The went-to-heaven-and-back genre is more popular than ever, but Biblical scholar N.T. Wright's recent book argues that this cultural conception of heaven has little basis in scripture.

Earlier this year, it was announced that a young boy named Alex Malarkey had not gone to heaven. Such an announcement may not seem like news, and yet, it was news to the million or so people who had read his memoir The Boy Who Came Back From Heaven: A Remarkable Account of Miracles, Angels, and Life Beyond This World. The book was published in 2010, six years after the accident that put the six-year-old Malarkey into a coma during which he claimed to have gone to heaven and back.

Angels and miracles are popular enough, but so is heaven. Last fall, LifeWay Research, which is affiliated with the Southern Baptist Convention, conducted an online survey of 3,000 adults and found that 67 percent believed heaven to be a real place. Almost half of them said there are many ways to get there. A more significant, though older survey by the Pew Forum on Religion & Public Life in 2007 found that, of the 35,000 adults surveyed, a full 74 percent believed in heaven, while only 59 percent believed in hell.

Earlier this year, it was announced that a young boy named Alex Malarkey had not gone to heaven.

In January, right around the time that Malarkey retracted his story—something his mother claims he had been trying to do for years over the objections of his father, who was co-author of the memoir and seems to have enjoyed most of its financial rewards—I was reading N.T. Wright’s new book, Simply Good News: Why the Gospel Is News and What Makes It Good. It was impossible not to wonder what Wright would make of Malarkey’s story and the Christian publisher that sold it as non-fiction.

Wright, who was ordained a priest in the Anglican Church in 1976 and served from 2003 until 2010 as the Bishop of Durham, has spent the last few decades writing substantial works of exegesis alongside clear, concise works of theology. Simply Good News joins two earlier, similar titles: Simply Christian: Why Christianity Makes Sense and Simply Jesus: A New Vision of Who He Was, What He Did, and Why He Matters. Such titles complement his scholarly work, which includes the nearly 2,000-page-long Paul and the Faithfulness of God.

Wright is one of the rare theologians whose books are every bit as likely to appear on a seminary reading list as a parish book study. Refusing to choose between the academy and the church, he writes prolifically for and is read eagerly by both.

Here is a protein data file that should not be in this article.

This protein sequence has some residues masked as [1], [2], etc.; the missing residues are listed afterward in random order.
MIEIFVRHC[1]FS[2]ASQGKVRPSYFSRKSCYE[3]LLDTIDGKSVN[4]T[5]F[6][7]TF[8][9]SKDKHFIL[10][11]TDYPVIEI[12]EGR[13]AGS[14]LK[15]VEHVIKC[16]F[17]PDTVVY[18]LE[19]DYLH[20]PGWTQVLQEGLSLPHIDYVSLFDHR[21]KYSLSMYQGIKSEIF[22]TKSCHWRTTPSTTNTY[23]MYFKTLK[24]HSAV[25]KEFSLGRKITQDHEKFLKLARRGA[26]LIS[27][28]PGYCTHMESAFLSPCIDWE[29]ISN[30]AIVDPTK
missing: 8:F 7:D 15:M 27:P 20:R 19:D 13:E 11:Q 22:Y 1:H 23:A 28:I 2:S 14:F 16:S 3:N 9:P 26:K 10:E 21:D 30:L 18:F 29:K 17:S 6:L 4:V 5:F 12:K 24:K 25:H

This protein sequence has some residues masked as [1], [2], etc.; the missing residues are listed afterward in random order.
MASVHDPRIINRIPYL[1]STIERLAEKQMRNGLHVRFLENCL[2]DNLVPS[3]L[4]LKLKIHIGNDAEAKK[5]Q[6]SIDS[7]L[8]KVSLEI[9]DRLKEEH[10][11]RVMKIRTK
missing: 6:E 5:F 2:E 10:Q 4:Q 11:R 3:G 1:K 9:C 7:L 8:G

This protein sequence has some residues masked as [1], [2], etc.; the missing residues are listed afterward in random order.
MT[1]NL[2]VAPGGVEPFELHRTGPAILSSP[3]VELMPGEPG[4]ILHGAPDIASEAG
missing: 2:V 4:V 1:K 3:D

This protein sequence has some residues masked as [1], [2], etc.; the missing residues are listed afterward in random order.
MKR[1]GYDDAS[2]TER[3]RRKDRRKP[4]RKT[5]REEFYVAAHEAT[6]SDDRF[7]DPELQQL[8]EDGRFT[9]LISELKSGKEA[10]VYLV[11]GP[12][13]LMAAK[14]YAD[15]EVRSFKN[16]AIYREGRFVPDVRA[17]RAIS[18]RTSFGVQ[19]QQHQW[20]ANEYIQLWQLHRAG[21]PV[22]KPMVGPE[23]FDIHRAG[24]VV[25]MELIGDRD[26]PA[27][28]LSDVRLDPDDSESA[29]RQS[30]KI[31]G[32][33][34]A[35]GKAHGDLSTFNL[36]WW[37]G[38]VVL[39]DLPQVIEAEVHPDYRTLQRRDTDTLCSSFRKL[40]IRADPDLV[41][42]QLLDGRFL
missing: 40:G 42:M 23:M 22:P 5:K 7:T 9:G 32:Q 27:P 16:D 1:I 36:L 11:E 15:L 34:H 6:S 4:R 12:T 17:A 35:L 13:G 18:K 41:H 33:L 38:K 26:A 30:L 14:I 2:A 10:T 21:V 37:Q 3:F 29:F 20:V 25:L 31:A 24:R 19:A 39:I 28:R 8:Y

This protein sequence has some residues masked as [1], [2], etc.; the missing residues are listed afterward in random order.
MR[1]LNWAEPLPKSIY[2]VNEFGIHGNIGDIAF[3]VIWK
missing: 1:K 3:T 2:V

In this new book, Wright begins with a simple distinction between advice and news. Most churches, he observes, are peddling advice, offering a kind of self-help gospel rather than the gospel itself. Their advice is designed for a cultural understanding of faith as a kind of insurance against hell, an assurance of heaven. The problem, though, is that, while such a faith might feel comfortable culturally, it has little to do with Christian scripture and tradition.

books_shortstops.png

That’s why the popularity of books like The Boy Who Came Back From Heaven is so unexpected, even perplexing. Lately, Alex Malarkey isn’t the only one who has claimed to travel to heaven for a few days. There are too many of these memoirs to name them all, but the most successful feature children, including three-year-old Colton Burpo, who almost died from a ruptured appendix and whose father Todd Burpo wrote Heaven Is for Real: A Little Boy’s Astounding Story of His Trip to Heaven and Back. There is, of course, a long lineage of these sorts of travelogues, not only to heaven but also to hell—only, for centuries, they were read as fictions, allegories, and parables, not memoirs.

The reason, of course, is that such books are fictions, often heretical ones. “Jesus himself didn’t actually say much about heaven in the sense we normally mean it,” N.T. Wright explains in his opening chapter. “When he spoke of heaven’s kingdom, he wasn’t talking about a place called heaven to which people might or might not go after they die.”

The good news isn’t meant as a gambler’s guide to gaming heaven. As Wright argues: “The resurrection of Jesus, then, is not first and foremost about going to heaven. Neither Matthew, Mark, Luke, nor John even mention heaven in their accounts of Jesus’s resurrection.” This is quite shocking to those whose knowledge of Christianity comes from outside its key texts, but also disconcerting for believers whose faith has been shaped more by culture than canon. It's hard as ever to square what the Bible says and what the early church believed with what’s said in sermons about pearly gates and golden streets. The Bible’s last chapters, Wright reminds us, end not with souls migrating upward, but with the new Jerusalem coming down to Earth. In Revelation, heaven isn’t up there, but down here, which Wright explained in more detail in his earlier book, Surprised by Hope: Rethinking Heaven, the Resurrection, and the Mission of the Church.

When I wondered what Wright might say about Alex Malarkey, I realized he had already said a great deal. Much of his work can be read as a corrective for the so-called heavenly tourists and the culture that craves such easy, saccharine stories of salvation. Simply Good News is Wright’s newest book, but it joins the others in its reproach and re-direction of readers.

Lead photo: Heaven? (Photo: theo_reth/Flickr)

Related